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Meteorite study 'shows that life may have existed on Mars'

Paul Sutherland, Feature writer
Dec 4, 2014, 0:41 UTC

Sen—An international team of scientists have made the latest controversial claim that they have found evidence pointing to life having existed on Mars.

The researchers have studied a meteorite that originally came from the Red Planet and say it contains traces that “have a very probable biological origin”.

Their findings are anounced in the learned journal Meteoritics and Planetary Sciences. And in a video produced to mark the announcement, the team say: “Until somone comes up with another more convincing scenario, we can take for granted that life on Mars has existed.”

The organic material was found within a rock that fell from the sky over southern Morocco’s desert in July, 2011. When examined in the laboratory, it was found to contain small fissures, or cracks, filled with carbon-containing matter.

The scientists, from China, Japan, Germany, and Switzerland, say their analysis rules out the possibility that the rock, known as the Tissint meteorite after where it fell, was contaminated by organic material after it landed on Earth.

And they challenged previously published views that suggest the carbon traces originated through the high-temperature crystallisation of magma. 

A cartoon explains the origin of the material in the Tissint meteorite. Credit: EPFL

Instead they believe the biological matter got into the Mars rock when an organic-rich fluid infiltrated it on the martian surface. Later the rock was blasted out of Mars by an asteroid impact and spent billions of years circling the Sun before running into the Earth.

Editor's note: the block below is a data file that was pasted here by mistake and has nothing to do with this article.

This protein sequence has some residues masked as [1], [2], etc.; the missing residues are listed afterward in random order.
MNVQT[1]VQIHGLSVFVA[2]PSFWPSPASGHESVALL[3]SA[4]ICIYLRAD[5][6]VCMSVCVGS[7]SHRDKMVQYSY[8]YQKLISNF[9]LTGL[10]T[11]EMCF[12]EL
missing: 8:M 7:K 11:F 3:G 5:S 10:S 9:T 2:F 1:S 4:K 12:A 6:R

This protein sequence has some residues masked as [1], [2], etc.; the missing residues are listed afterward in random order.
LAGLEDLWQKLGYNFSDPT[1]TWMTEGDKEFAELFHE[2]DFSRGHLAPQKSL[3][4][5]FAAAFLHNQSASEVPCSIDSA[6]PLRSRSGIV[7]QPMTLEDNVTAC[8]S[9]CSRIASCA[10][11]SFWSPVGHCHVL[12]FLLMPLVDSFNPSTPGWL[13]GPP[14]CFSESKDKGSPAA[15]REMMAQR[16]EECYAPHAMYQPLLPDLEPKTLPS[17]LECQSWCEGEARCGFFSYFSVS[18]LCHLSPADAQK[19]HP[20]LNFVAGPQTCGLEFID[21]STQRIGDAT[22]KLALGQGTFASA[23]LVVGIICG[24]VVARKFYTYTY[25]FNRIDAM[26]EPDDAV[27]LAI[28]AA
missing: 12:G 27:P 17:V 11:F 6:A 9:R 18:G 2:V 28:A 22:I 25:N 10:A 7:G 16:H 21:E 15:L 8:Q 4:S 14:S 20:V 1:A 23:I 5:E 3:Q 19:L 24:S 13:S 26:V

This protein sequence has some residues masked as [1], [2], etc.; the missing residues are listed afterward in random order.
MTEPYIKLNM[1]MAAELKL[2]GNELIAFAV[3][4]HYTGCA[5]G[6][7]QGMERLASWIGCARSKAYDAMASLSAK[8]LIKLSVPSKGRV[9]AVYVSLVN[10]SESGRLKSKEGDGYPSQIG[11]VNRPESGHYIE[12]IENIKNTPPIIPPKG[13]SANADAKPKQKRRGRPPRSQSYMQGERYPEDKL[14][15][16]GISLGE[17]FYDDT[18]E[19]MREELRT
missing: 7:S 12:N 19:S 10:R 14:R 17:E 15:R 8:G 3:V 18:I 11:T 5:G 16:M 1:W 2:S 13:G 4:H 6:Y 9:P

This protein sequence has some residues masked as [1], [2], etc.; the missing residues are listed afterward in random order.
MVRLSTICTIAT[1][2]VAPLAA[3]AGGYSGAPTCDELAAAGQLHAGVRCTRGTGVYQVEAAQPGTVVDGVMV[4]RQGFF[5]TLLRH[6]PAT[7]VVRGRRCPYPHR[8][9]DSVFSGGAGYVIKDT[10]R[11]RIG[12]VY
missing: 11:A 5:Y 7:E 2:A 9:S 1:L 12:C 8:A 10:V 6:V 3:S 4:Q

“So far, there is no other theory that we find more compelling,” said Philippe Gillet, director of the Ecole Polytechnique de Lausanne’s Earth and Planetary Sciences Laboratory in Switzerland. “I’m completely open to the possibility that other studies might contradict our findings. However, our conclusions are such that they will rekindle the debate as to the possible existence of biological activity on Mars—at least in the past.”

The team say their conclusions are supported by several intrinsic properties of the meteorite’s carbon, for example its ratio of carbon-13 to carbon-12 isotopes. This was found to be significantly lower than the ratio of carbon-13 in the carbon dioxide of the martian atmosphere, as measured by NASA’s Phoenix lander and Curiosity rover.

Previous claims that martian fossils have been found in meteorites have caused controversy. Most notable was a rock found in the deep freeze of Antarctica and called Allan Hills 84001. It provoked “Life on Mars” headlines in newspapers and prompted US President Bill Clinton to make a televised address to the nation.

Scientist Philippe Gillet describes why his team came to the conclusion they did over Tissint. Image credit: EPFL